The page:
However, after knowing which character types your story will need, having a concrete idea of your characters’ psyche based on existing patterns of human personality will give your story more shape.
5 Tips to Level Up Your Screenplay Characters
Written by: AJ Bajo
September 25, 2020
Characterization can be the life or death of a good screenplay. Primarily because it’s the characters’ narrative; their motivations and actions, and the justification of these that viewers either empathize with or react against.
But, especially if you’re new to screenwriting, it could be hard to step into a character’s shoes. It’s difficult to view certain situations in your storyline in their particular perspective. To help you, here are five tricks for creating unforgettable and realistic characters.
Know the different types of characters
For the basics, you have the protagonist, antagonist, love interest, and deuteragonist–which can also translate as the protagonist’s “sidekick”. There’s the foil, or the opposite of your main character who isn’t necessarily the main villain. You also have the confidant character; which can overlap with other types of characters, and tertiary characters who play limited roles.
There are dynamic or static characters, or those who undergo changes in the story or don’t. Round and flat characters, who either have complex and layered characterization or don’t, respectively.
Explore personality psychology
Yes, you can’t really fit complex human beings into boxes. However, after knowing which character types your story will need, having a concrete idea of your characters’ psyche based on existing patterns of human personality will give your story more shape.
Exploring various personality theories and models, such as the Big Five personality theory and the Enneagram of Personality, for example, will help you get a better understanding of the hows and whys of your characters.
Give your characters a personality
Don’t limit your story, personality is not just your main character. One of the keys to a great screenplay are supporting characters that have their own quirks and story that can even steal the show.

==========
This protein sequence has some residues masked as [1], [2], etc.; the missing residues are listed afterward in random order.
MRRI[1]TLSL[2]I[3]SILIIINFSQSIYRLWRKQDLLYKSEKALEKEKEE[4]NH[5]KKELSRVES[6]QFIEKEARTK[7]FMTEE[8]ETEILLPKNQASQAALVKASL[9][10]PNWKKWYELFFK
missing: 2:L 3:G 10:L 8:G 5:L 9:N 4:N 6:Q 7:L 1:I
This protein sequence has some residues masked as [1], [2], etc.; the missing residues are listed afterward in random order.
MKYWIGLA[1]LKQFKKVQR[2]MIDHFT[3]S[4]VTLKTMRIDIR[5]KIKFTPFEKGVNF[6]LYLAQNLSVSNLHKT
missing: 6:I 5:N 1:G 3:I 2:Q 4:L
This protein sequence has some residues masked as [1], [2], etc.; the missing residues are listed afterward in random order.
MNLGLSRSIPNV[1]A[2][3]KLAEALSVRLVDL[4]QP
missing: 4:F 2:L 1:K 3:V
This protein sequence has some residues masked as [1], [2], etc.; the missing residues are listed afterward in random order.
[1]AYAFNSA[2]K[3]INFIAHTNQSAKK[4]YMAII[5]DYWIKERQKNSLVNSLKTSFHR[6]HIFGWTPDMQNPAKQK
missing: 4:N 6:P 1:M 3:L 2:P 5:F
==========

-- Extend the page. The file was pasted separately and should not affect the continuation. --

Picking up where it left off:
Think about your supporting characters’ roles and how that ties them with your hero, heroine or villain. If you think it can help your screenplay, give the sidekick or the antagonist’s sidekick their own hopes and fears, peculiar habits, addictions and redeeming qualities. Their own solid story that will make the audience curious and wish you told them more.
As Shrek in the movie Shrek insists and proves, ogres have layers (like onions). Your characters should, too.
Improve your characters’ voice
Create effective dialogues by giving your characters better lines and interactions. This can also apply to how they speak (long sentence); their accent, formality and the words and phrases they use based on your screenplay’s setting, little details that can level up your screenplay if executed properly.
Be careful about character development
This goes back to knowing your characters’ core fears and motivators. Make sure that your characters’ development is consistent with the type of person you introduced at the start no matter how complex your story is. Your storyline adequately justifies the changes they undergo.
Are you writing a character that isn’t your race? Read here to get some more helpful tips!